|The call for papers for the IAWIS-sponsored session at the College Art Association conference in Washington DC, 3-6 February 2016 is now open:
EXTENDED DEADLINE: 31 JULY!
In the Light of Modern Media: Word and Image Analysis as Heuristic Tool
Art history, as a modern and modernist textual discipline that studies two- and three- dimensional art, derived from and, thus, naturalized Gotthold Ephraim Lessing’s system of the arts, which, as it was based on the analysis of painting and poetry as space- and time-based arts, had established the notion of the existence of specific realms for visual and textual media. Yet the institutionalization of art history at the end of the nineteenth century coincided with the creation of the motion picture camera and projector. The flourishing of moving image technologies in the twentieth century spurred the historical avant-gardes’ penchant to amalgamate time- and space-based arts. Concurrently, whereas mainstream film, animation, and video stemmed from text-based production processes and favored narrative structures, most experimental filmmakers resisted textual inferences in the media. Further eroding the distinction between textual and visual media that underpins the epistemological foundations and practice of art history, the mid-twentieth-century digital revolution compounded still- and moving-image with the latest computer technology. Enthusiastically adopted by vanguard artists, electronic and later digital technologies (broadly labeled new media) have also impacted art historical research and teaching methodologies.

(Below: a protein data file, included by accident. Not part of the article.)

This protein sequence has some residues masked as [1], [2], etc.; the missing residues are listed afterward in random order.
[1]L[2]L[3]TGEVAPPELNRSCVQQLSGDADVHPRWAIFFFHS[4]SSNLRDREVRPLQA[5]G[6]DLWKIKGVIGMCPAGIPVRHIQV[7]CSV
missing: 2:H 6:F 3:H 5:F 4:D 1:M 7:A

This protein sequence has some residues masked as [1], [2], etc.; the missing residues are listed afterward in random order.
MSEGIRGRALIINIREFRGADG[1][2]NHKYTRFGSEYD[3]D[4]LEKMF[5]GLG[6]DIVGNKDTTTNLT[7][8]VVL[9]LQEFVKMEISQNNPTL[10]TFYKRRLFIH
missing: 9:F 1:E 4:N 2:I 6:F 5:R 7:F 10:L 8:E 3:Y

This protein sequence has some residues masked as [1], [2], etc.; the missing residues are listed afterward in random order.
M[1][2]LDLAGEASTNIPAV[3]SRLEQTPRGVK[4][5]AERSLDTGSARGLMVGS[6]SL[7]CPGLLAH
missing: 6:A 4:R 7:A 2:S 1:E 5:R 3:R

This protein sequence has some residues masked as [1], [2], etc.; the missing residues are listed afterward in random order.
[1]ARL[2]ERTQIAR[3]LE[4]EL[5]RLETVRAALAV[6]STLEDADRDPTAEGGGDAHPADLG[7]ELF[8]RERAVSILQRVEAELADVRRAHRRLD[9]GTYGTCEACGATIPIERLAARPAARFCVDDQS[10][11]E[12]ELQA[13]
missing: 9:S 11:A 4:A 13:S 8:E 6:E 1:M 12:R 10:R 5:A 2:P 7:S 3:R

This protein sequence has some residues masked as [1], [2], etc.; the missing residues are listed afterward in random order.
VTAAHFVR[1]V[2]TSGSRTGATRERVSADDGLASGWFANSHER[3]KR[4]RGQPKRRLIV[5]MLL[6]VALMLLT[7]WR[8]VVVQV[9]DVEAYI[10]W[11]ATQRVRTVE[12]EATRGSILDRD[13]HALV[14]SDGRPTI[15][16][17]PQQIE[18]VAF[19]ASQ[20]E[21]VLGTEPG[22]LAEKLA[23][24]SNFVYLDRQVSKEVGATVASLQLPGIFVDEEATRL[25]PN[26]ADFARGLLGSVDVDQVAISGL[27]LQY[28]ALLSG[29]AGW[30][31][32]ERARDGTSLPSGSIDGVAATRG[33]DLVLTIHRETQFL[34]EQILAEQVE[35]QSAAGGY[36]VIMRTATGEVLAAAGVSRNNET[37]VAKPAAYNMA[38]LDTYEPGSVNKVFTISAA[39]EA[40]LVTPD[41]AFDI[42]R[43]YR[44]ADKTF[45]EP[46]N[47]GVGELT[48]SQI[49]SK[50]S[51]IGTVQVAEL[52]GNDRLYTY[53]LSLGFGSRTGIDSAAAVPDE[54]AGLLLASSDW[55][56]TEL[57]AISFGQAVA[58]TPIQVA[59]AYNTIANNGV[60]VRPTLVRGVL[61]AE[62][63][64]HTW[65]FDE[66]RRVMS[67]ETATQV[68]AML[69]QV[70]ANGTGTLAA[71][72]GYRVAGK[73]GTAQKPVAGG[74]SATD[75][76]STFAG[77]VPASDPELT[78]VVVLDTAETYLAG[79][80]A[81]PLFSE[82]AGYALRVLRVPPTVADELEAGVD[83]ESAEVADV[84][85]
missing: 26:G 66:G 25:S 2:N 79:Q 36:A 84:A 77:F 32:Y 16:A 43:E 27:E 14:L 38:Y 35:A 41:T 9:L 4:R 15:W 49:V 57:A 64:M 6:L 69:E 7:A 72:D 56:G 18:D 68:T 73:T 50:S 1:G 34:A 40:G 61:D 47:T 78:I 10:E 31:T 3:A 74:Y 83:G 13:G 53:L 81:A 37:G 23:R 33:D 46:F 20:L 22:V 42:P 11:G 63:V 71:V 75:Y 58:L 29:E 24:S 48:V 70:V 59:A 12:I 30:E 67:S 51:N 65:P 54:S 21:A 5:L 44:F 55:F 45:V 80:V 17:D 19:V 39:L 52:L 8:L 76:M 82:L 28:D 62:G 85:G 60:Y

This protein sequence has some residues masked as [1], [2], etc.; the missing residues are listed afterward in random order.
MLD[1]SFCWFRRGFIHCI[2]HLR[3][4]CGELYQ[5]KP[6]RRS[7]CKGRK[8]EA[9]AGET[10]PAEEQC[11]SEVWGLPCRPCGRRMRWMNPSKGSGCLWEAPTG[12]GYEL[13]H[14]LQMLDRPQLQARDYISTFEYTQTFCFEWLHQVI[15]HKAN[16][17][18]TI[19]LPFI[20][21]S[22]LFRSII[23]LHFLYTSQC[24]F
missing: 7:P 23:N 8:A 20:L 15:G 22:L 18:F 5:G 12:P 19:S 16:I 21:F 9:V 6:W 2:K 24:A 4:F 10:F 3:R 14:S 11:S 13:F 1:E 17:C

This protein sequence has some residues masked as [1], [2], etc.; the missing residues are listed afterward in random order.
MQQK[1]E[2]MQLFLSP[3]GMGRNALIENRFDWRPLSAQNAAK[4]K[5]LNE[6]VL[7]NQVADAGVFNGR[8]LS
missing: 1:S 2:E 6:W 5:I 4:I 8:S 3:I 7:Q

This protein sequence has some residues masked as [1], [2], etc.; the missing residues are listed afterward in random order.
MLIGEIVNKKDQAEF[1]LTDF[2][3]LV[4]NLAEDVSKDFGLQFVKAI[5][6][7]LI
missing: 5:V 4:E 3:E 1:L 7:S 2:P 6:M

In this session we hope to question whether and how moving-image technologies and the “shift from separate representational and inscription media to a computer metamedium” (Manovich) have affected the production of art and art history. We invite papers that address case studies where the influence of moving image technology and/or new media, by contesting preconceived assumptions about distinct visual and textual media, has shaped the production of modern and contemporary art and art history. We also welcome papers that reflect on the past and present of the discipline of art history at a time when new media and media archeological studies are offering new approaches to the study of the history of the visual arts.
Please send a preliminary 250-word abstract, letter of interest, and current CV to the session organizer Jorgelina Orfila by 31 July, 2015. For more information, see http://www.collegeart.org/pdf/2016CallforParticipation.pdf or contact the organizer: firstname.lastname@example.org
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